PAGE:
The case gained prominence when photos revealed that a member of the Wildlife Services, Jamie Ohlson, posted images of a coyote that was caught in a leg trap being attacked and killed by his dogs. Ohlson also posted images of himself posing with the tattered remains of the coyote. Aside from the abuse and suffering heaped on the poor coyote, to boast of this cruelty via social networking implies that Mr Ohlson is really not the right person to be doing this work.

Ohlson is not alone though. In a very similar case the Washington Post revealed that a U.S. Forest Service Employee Josh Bransford posed with a wolf that he had just shot. The wolf in question was actually caught in a leg trap, and Bransford shot the immobilized wolf before posing with the dead animal with a big grin on his face. Why why why would anyone do that?

US Congress

The Sacramento Bee‘s report has prompted 4 members of the US Congress to write an open letter calling for “A full and thorough investigation of Wildlife Services“. The letter also noted that whilst the US Army permits reporters to accompany them into battle, the Wildlife Services refused permission for the Sacramento Bee‘s staff to accompany Wildlife Services staff.

‘Wildlife Services’  have featured in Wildlife Extra before. They cull more than 1 million animals every year, often from the air, and spend millions on aerial gunning and ‘wildlife control’. At least 10 staff have been killed in air crashes, and dozens more badly injured.

Jamie Ohlson and some of the photos he posted of his dogs and the trapped coyote – Photos courtesy of Wild Earth Guardians

Jamie Ohlson and photo he posted of his dogs and the trapped coyote

Dead coyote in trap

US Forest Service employee Josh Bransford and some of the images he posted – Courtesy of Wild Earth Guardians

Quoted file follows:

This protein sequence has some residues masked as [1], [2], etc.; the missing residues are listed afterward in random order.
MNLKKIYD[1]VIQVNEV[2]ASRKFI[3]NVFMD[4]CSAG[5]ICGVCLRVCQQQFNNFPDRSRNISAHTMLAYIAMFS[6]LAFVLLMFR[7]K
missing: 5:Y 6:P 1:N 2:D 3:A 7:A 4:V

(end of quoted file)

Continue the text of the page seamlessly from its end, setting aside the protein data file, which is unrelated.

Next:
Josh Bransford and dead wolf

Josh Bransford and wolf caught in leg trap

Wildlife Services-a barbaric, wasteful and misnamed agency within the US Department of Agriculture, has been having their way for almost a century, our government’s secret war on wildlife has been killing millions of native predators and birds as well as maiming, poisoning, and brutalizing countless non-targeted and endangered species, along with quite a few pets and seriously injuring people: here.

Blog of the Year 2012 award, thanks Carina!


Blog of the Year Award 6 star jpeg

Oh Carina, you are so kind, to grace Dear Kitty. Some blog with the “Blog of the Year 2012″  Award!

It is the seventh time. That would be the seventh star, for this award for this blog. However, the maximum number of stars for the “Blog of the Year 2012″  Award is six.

So, no seventh star and no new nominations. Well: just one nomination. I am giving this star back to Carina, to display on one of her blogs. Carina has two blogs: one on current political events; in English and Italian. And one on beautiful photos, poetry and more.

I really appreciate Carina thinking of my blog. If you have not met Carina yet, then please check out her interesting blogs, here. And here.